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Red-crowned Crane (Grus japonensis) Fact Sheet: Managed Care

Red-crowned Crane (Grus japonensis)

History of Captivity

  • Kept in captivity for hundreds of years but few present in North American zoos until 1980s (Kaldenberg 2003)
  • First international studbook published in Japan in 1972 (Swengel 1996)
    • Regional studbooks now maintained in North America, China, Europe and United Kingdom

Husbandry

Captive breeding

  • Breed readily in captivity (Swengel 1996)
  • North American zoo population increased since 1980s, but age structure is not stable: (Kaldenberg 2003)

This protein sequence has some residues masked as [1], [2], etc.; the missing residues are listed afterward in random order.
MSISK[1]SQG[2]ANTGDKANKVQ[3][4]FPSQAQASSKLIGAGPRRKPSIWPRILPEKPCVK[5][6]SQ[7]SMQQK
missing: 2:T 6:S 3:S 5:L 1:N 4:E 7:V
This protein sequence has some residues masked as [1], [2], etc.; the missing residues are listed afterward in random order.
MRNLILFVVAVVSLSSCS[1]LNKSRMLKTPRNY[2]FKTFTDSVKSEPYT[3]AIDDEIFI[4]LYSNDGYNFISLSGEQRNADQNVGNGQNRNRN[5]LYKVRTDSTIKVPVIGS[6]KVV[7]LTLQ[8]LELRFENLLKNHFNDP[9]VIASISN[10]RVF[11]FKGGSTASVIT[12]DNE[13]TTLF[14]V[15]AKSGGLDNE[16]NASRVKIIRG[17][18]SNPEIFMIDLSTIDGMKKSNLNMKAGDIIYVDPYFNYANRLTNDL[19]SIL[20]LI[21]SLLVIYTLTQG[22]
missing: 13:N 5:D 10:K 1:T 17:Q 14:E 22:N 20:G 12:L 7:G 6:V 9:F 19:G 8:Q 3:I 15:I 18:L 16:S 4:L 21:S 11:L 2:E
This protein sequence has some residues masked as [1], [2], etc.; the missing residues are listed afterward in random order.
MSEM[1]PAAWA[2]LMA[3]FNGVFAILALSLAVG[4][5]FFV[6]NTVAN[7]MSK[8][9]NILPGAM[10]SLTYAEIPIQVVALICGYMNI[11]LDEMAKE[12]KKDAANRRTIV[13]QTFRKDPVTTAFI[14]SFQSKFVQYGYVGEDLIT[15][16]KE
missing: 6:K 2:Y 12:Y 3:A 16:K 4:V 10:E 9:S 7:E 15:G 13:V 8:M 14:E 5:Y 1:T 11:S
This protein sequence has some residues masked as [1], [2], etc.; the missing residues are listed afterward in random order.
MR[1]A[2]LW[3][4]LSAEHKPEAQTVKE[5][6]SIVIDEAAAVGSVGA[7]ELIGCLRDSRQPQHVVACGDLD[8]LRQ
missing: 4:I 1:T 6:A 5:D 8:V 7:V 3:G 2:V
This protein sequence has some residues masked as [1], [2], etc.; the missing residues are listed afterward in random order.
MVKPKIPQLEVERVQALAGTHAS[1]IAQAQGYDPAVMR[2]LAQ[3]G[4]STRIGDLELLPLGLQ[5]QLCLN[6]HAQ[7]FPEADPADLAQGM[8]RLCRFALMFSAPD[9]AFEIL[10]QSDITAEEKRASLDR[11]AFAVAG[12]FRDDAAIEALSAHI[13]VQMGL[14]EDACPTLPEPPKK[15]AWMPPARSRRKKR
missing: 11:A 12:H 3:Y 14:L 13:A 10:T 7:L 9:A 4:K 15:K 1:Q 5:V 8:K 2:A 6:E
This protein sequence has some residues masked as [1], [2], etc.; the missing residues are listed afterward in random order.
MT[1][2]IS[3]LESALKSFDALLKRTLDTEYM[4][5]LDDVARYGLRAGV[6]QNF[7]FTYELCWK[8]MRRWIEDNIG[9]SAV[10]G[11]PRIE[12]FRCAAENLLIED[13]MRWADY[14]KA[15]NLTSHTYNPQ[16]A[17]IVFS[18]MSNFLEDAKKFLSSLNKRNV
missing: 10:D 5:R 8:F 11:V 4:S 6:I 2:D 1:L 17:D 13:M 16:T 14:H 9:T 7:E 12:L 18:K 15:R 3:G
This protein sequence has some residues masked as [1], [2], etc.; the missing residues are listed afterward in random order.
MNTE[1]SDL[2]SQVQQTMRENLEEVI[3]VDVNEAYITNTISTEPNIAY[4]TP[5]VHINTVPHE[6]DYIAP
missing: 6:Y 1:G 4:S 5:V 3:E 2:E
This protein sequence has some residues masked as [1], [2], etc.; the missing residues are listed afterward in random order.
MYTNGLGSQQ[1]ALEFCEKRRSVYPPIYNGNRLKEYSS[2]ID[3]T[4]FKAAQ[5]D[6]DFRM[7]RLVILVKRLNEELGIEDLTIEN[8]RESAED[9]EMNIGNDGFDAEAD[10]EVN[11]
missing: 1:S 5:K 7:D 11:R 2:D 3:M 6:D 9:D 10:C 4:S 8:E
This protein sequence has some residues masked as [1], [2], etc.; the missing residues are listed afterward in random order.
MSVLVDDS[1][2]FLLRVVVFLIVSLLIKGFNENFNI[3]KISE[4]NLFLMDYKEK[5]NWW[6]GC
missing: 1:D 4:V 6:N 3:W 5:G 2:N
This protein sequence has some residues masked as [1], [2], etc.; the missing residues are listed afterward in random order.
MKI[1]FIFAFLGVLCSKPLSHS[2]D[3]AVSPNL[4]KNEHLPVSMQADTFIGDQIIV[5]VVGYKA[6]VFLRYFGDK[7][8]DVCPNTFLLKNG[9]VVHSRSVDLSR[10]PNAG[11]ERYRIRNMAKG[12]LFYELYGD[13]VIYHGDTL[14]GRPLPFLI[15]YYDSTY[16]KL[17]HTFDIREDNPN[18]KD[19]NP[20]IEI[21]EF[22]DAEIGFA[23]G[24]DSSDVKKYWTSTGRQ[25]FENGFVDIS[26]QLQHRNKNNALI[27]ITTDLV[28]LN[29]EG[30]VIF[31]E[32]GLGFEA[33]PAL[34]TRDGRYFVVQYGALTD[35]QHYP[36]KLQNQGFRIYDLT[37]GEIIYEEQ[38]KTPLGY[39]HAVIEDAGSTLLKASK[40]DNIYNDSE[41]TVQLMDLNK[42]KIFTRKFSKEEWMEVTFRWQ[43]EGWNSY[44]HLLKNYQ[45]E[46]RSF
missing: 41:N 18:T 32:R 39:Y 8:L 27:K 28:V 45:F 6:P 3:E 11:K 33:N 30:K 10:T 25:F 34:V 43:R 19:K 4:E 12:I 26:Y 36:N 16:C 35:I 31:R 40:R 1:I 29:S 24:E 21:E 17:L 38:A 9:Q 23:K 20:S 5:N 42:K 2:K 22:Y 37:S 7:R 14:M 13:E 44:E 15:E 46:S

• A decline in 1990s meant few juveniles
  • In 1997 a breeding and reintroduction station in Russia released 13 red-crowned and white-napped cranes into wild
    • Khingansky Zapovednik marsh in Amur River Basin, Russian Far East (Andronov 2011)
    • Zoo New England provided many fertile eggs to Russia's Khingansky reserve (Zoo New England 2011)
  • The San Diego Zoo began breeding red-crowned cranes in 1985 (Rimlinger email 2011) (Mace 1988)
    • Hatched 37 chicks 1985-2011
    • Provides eggs to International Crane Foundation

Breeding in Captivity

Red crown Crane

Breeding of Red-crowned Cranes increased in North American zoos in the 1980s.

Image credit: © San Diego Zoo Global. All rights reserved.

Page Citations

Andronov (2011)
Kaldenberg (2003)
Mace (1988)
Swengel (1996)
Zoo New England (2011)

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